By PHUWIT LIMVIPHUWAT
Figures in the October trade report also show that overall export growth has rebounded from the previous month’s decline, expanding by up to 8.7 per cent month on month.
“From this positive result, we will maintain the 8 per cent annual export growth target for both 2018 and 2019,” the director-general of the Commerce Ministry’s Trade Policy and Strategy Office, Pimchanok Vonkorpon, told a press conference yesterday.
“After measuring up the negative and positive impacts of the ongoing trade war between the US and China, we have calculated that Thailand’s exports have benefited from this economic conflict to the value of $146 million,” she said.
Various Thai exports to the US have increased as they replaced the former Chinese products that are now under heavy tariffs. For example, export of automobiles and parts to the US have increased by 26.1 per cent, while that of steel products increased by up to 89.2 per cent in October.
However, the director-general cautioned that the trade war will only lead to short-term benefits and that in the long run, it will be harmful to trade, investments, the stock market and the capital flows of Thailand. She noted the trade war had also resulted in the reduction of various Thai exports to China, such as that of automobiles and parts, which fell by 12 per cent, and that of computer parts and circuits that fell by 18.4 per cent in October.
“The real harm of the trade war is not the reduction in export growth month on month, but the uncertainty and loss of confidence by investors that comes with the economic conflict. If this trade war escalates further, investors will be reluctant to make large-scale investments and the stock market will continue to grow more volatile, as we have seen so far this year,” she said.
Meanwhile, Thailand’s exports in October 2018 rebounded from last month’s contraction with a value of $21.8 billion, growing by 8.7 per cent month on month.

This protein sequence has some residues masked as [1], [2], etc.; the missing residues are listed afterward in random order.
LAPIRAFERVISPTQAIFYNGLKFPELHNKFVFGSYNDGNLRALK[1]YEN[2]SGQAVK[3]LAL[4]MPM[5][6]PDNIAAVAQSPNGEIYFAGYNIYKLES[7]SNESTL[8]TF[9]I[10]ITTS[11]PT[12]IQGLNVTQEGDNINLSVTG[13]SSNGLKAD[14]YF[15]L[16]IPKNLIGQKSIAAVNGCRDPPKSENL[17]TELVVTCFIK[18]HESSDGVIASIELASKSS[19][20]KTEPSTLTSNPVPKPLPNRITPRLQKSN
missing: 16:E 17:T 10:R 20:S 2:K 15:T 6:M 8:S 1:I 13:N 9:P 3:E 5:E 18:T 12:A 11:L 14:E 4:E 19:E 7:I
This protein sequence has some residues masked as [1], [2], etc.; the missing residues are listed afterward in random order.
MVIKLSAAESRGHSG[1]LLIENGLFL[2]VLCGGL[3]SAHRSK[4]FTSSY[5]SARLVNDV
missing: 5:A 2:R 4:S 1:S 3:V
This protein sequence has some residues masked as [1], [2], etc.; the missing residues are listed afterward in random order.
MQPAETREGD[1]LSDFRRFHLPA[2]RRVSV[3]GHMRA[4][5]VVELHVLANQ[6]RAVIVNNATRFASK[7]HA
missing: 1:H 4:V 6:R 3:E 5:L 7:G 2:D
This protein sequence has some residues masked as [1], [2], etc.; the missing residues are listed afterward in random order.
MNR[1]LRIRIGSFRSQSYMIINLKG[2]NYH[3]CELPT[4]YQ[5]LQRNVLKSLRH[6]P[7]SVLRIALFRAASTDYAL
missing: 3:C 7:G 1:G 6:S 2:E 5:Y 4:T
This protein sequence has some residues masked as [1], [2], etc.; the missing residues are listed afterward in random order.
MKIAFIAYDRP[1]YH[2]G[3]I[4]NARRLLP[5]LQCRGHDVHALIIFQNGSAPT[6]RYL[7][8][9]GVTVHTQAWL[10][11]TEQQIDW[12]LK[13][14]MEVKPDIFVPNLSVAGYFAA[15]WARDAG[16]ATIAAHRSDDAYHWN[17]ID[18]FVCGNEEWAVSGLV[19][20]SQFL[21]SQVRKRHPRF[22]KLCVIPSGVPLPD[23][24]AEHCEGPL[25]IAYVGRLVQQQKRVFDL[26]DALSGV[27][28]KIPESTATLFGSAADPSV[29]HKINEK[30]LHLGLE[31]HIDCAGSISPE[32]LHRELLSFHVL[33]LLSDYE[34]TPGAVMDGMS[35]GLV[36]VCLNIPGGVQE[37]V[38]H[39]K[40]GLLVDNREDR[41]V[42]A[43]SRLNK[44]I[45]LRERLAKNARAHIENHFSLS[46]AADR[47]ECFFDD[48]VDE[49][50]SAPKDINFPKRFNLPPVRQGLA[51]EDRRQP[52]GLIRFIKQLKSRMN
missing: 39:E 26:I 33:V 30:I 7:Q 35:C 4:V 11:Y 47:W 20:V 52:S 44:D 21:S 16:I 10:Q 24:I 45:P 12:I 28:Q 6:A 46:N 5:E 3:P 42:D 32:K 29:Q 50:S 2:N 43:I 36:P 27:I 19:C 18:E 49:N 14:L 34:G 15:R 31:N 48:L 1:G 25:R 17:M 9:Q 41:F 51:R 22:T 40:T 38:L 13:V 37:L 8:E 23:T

The export value for the first 10 months of 2018 expanded by 8.2 per cent, exceeding the Commerce Ministry’s target of 8 per cent for 2018.
On the import side, its value in October 2018 increased 11.2 per cent to $22 billion, resulting in a trade deficit of $280 million. However, Thailand still maintains a trade surplus for the first 10 months of this year, valued at $2.559 billion.
The export growth in October can be attributed to the maturing of Thai exports in various markets, allowing them to continue to expand in value. Japan saw Thai exports grow by 18.7 per cent this month, while India saw 12 per cent growth, and Thai exports to Cambodia, Laos, Myanmar and Vietnam grew by 18.2 per cent. Most importantly, exports to China are now back on track with a positive growth at 3 per cent, Pimchanok explained.
On the downside, she noted that export growths to some other markets showed a slight contraction in October, including to Australia, the Middle East, Latin America and Russia.
Key products driving the October export growth included industrial products, which grew by 6.8 per cent; oil-related products, which grew by 29.1 per cent; and facsimile, telephone and parts, which grew by 33.7 per cent.
The agricultural industry also saw rising exports in October, with 12.2 per cent overall growth, led by various products such as sugar and rice at 77.8 per cent and 28.2 per cent respectively, she said.